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Renewable energy

Hyundai Oilbank to make naphtha from plastic waste

To supply eco-friendly naphtha to nearby petrochemical makers such as LG Chem, Lotte Chemical and Hanwha Total

By Nov 18, 2021 (Gmt+09:00)

Hyundai Oilbank’s Daesan complex in South Korea (Courtesy of Hyundai Oilbank)
Hyundai Oilbank’s Daesan complex in South Korea (Courtesy of Hyundai Oilbank)

Hyundai Oilbank Co. is set to produce naphtha by injecting plastic waste pyrolysis oil into the process of refining crude oil, poised to become the first South Korean refiner to produce the key petrochemical feedstock in such an eco-friendly method.

The refining unit of Hyundai Heavy Industries Group said it injected 100 tons of pyrolysis oil, or oil produced through the thermal decomposition of used plastics, from Nov. 18 as part of an empirical study. Hyundai Oilbank aims to gradually raise the input of pyrolysis oil after securing safety through the research.

The eco-friendly naphtha will be supplied to producers in Daesan, South Korea, where Hyundai Oilbank operates a refinery complex that can process 690,000 barrels of crude oil a day. LG Chem Ltd., Lotte Chemical Corp. and Hanwha Total Petrochemical run naphtha crackers to produce ethylene there.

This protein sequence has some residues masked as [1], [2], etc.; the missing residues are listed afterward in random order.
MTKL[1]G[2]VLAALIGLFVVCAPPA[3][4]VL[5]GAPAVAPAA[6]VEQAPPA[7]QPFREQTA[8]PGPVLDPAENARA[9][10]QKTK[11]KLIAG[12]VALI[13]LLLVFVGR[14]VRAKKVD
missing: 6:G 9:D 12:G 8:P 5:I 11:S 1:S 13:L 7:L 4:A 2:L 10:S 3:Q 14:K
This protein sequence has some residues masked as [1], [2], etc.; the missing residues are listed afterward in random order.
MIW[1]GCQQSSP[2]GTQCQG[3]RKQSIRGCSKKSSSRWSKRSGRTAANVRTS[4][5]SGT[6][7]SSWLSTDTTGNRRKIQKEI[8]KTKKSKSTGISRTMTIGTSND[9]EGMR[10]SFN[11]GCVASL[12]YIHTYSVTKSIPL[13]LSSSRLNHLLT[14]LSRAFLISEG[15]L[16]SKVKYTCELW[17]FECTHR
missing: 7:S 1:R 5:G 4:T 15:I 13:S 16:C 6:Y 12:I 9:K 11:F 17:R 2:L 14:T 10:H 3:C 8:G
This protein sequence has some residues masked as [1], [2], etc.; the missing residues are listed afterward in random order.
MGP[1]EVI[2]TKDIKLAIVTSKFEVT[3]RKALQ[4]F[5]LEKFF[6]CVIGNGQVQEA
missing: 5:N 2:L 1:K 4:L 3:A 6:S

Hyundai Oilbank has decided to use pyrolysis oil to make naphtha due to growing issues concerning the treatment of plastic waste.

China, the world’s largest garbage importer, announced a complete ban on solid waste imports from this year. Rules on plastic waste in the Basel Convention, which regulates the movement of hazardous waste between countries, have tightened since 2021. Each country has to handle its own plastic waste.

“Introduction of pyrolysis oil use is in line with ESG management practices,” said Hyundai Oilbank CEO Kang Dal-ho, referring to environmental, social and governance. “We will contribute to cutting carbon emissions and solving issues with domestic plastic waste."

Hyundai Oilbank is considering a new waste plastic pyrolysis oil plant with an annual capacity of 50,000 tons by utilizing its Delayed Coking Unit (DCU) that other local refiners do not have.

The company is taking measures to receive an official certificate for the use of pyrolysis oil to make naphtha as an eco-friendly production process from an international agency. With the certificate, it aims to sell the feedstock as an eco-friendly product called “green naphtha.”

South Korean companies are trying to use plastic trash as an energy source. Earlier this year, SK Group extracted oil from plastic waste and uses eco-friendly oil as a feedstock in the oil refining and petrochemical processes.

Write to Kyung-Min Kang at

Jongwoo Cheon edited this article.

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